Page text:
International Journal of Pharmaceutics

 

Bibliography

Pimparade, M.B.; Morott, J.T.; Park, J.; Kulkarni, V.I.; Majumdar, S.; Murthy, S.N.; Lian, Z.; Pinto, E.; Bi, V.; Durig, T.; Murthy, R.; Shivakumar, H.N.; Vanaja, K.; Kumar, P.C.; Repka, M.A. Development of taste masked caffeine citrate formulations utilizing hot melt extrusion technology and in vitro–in vivo evaluations. Int J Pharm. 2015 Jun 20;487(1-2):167-76.

 

Link

https://www.ncbi.nlm.nih.gov/pubmed/25888797

 

 

 

 

Title

Crystal Structure and Physicochemical Characterization of Ambazone Monohydrate, Anhydrous, and Acetate Salt Solvate

 

Authors

Marieta Muresan-Pop, Dario Braga, Mihaela M. Pop, Gheorghe Borodi, Irina Kacso, Lucia Maini

 

Abstract

The crystal structures of the monohydrate and anhydrous forms of ambazone were determined by single-crystal X-ray diffraction (SC-XRD). Ambazone monohydrate is characterized by an infinite three-dimensional network involving the water molecules, whereas anhydrous ambazone forms a two-dimensional network via hydrogen bonds. The reversible transformation between the monohydrate and anhydrous forms of ambazone was evidenced by thermal analysis, temperature-dependent X-ray powder diffraction and accelerated stability at elevated temperature, and relative humidity (RH). Additionally, a novel ambazone acetate salt solvate form was obtained and its nature was elucidated by SC-XRD. Powder dissolution measurements revealed a substantial solubility and dissolution rate improvement of acetate salt solvated form in water and physiological media compared with ambazone forms. Also, the acetate salt solvate displayed good thermal and solution stability but it transformed to the monohydrate on storage at elevated temperature and RH. Our study shows that despite the requirement for controlled storage conditions, the acetate salt solvated form could be an alternative to ambazone when solubility and bioavailability improvement is critical for the clinical efficacy of the drug product.

 

Publication

Journal of Pharmaceutical Sciences

 

Bibliography

Muresan-Pop, M.; Braga, D.; Pop, M.M.; Borodi, G.; Kacso, I.; Maini, L. Crystal Structure and Physicochemical Characterization of Ambazone Monohydrate, Anhydrous, and Acetate Salt Solvate. J Pharm Sci. 2014 Nov;103(11):3594-601.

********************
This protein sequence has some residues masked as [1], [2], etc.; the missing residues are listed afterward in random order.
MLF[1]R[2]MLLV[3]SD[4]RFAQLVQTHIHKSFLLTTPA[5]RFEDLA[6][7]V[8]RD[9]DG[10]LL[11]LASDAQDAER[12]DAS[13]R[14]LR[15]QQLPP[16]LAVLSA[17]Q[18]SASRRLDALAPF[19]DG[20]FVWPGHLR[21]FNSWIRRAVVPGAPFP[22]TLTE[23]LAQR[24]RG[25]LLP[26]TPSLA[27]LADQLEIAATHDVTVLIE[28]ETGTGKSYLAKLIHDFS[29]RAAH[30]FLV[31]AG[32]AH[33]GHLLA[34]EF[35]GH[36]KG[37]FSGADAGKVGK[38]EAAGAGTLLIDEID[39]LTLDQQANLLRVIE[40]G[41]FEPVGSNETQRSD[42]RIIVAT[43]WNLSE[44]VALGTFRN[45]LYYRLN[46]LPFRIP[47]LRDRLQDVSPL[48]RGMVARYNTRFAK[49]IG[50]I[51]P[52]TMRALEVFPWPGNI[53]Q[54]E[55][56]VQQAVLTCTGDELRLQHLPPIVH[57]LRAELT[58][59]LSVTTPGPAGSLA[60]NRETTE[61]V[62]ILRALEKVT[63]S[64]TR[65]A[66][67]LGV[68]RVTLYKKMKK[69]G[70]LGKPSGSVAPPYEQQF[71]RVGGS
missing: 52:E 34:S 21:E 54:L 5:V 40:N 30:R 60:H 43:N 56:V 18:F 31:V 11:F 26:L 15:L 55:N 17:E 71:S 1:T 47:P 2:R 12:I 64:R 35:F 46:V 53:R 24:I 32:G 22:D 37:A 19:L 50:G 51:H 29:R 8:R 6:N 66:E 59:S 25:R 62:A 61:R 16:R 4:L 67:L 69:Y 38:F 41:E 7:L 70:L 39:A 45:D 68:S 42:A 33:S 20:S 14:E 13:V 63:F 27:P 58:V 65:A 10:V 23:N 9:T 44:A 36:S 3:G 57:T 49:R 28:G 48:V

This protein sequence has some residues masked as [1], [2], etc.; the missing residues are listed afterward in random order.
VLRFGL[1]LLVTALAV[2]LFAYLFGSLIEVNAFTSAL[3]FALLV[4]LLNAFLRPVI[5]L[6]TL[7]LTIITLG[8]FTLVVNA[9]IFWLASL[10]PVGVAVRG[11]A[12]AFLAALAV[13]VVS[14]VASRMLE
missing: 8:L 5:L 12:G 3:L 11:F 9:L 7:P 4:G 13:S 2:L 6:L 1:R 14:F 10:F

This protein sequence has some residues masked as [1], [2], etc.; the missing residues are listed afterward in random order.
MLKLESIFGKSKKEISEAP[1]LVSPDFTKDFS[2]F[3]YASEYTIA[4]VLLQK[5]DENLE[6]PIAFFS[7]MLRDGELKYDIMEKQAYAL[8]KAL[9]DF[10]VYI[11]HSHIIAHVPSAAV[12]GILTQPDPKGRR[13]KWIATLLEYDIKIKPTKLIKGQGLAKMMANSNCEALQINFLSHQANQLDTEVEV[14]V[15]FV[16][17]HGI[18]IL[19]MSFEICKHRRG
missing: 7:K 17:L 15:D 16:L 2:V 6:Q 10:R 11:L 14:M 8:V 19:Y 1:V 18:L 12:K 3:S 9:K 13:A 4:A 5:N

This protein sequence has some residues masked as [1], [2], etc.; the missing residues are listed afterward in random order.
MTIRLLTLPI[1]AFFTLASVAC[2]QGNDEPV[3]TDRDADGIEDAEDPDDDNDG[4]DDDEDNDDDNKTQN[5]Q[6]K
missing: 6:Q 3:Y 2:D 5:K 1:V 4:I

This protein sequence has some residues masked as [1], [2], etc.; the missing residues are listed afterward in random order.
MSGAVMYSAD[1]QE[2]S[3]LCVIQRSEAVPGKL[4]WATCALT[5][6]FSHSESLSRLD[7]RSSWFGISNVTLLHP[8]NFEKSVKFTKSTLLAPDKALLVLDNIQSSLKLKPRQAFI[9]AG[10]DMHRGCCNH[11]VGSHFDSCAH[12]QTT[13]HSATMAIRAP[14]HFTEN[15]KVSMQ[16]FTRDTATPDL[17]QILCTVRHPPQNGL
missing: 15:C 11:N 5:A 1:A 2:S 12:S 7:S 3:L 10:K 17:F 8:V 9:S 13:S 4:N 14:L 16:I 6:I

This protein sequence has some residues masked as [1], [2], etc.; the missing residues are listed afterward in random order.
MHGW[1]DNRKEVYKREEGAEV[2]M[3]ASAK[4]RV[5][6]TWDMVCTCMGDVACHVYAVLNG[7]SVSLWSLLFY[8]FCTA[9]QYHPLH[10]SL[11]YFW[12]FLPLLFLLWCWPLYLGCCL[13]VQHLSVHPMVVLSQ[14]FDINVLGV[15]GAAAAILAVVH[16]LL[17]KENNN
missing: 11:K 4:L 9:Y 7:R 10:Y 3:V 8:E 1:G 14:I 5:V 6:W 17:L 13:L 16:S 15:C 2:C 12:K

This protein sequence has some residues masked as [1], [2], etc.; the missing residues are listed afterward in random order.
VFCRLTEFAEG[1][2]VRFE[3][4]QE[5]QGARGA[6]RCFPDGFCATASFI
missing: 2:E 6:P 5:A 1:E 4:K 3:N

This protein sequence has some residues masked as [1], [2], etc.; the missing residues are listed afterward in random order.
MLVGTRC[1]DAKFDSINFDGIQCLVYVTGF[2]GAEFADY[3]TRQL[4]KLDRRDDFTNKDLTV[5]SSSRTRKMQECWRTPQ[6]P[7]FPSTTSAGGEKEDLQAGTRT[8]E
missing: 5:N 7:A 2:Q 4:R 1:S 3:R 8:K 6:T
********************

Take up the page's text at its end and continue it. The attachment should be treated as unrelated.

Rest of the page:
Link

https://www.ncbi.nlm.nih.gov/pubmed/25187325

 

 

 

 

Title

Interlaboratory Validation of Small-Scale Solubility and Dissolution Measurements of Poorly Water-Soluble Drugs

 

Authors

Sara B.E. Andersson, Caroline Alvebratt, Jan Bevernage, Damien Bonneau, Claudia da Costa Mathews, Rikesh Dattani, Khadijah Edueng, Yan He, Rene Holm, Cecilie Madsen, Thomas Müller, Uwe Muenster, Anette Müllertz, Krista Ojala, Thomas Rades, Peter Sieger, Christel A.S. Bergstr€om

 

Abstract

The purpose of this study was to investigate the interlaboratory variability in determination of apparent solubility (Sapp) and intrinsic dissolution rate (IDR) using a miniaturized dissolution instrument. Three poorly water-soluble compounds were selected as reference compounds and measured at multiple laboratories using the same experimental protocol. Dissolutionwas studied in fasted-state simulated intestinal fluid and phosphate buffer (pH 6.5). An additional 6 compounds were used for the development of an IDR measurement guide, which was then validated with 5 compounds. The results clearly showed a need for a standardized protocol including both the experimental assay and the data analysis. Standardization at both these levels decreased the interlaboratory variability. The results also illustrated the difficulties in performing disc IDR on poorly water-soluble drugs because the concentrations reached are typically below the limit of detection. The following guidelineswere established: for compounds with Sapp > 1 mg/mL, the disc method is recommended. Forcompounds with Sapp<100 mg/mL, IDR is recommended to be performed using powder dissolution. Compounds in the interval 100 mg/mL to 1 mg/mL can be analyzed with either of these methods.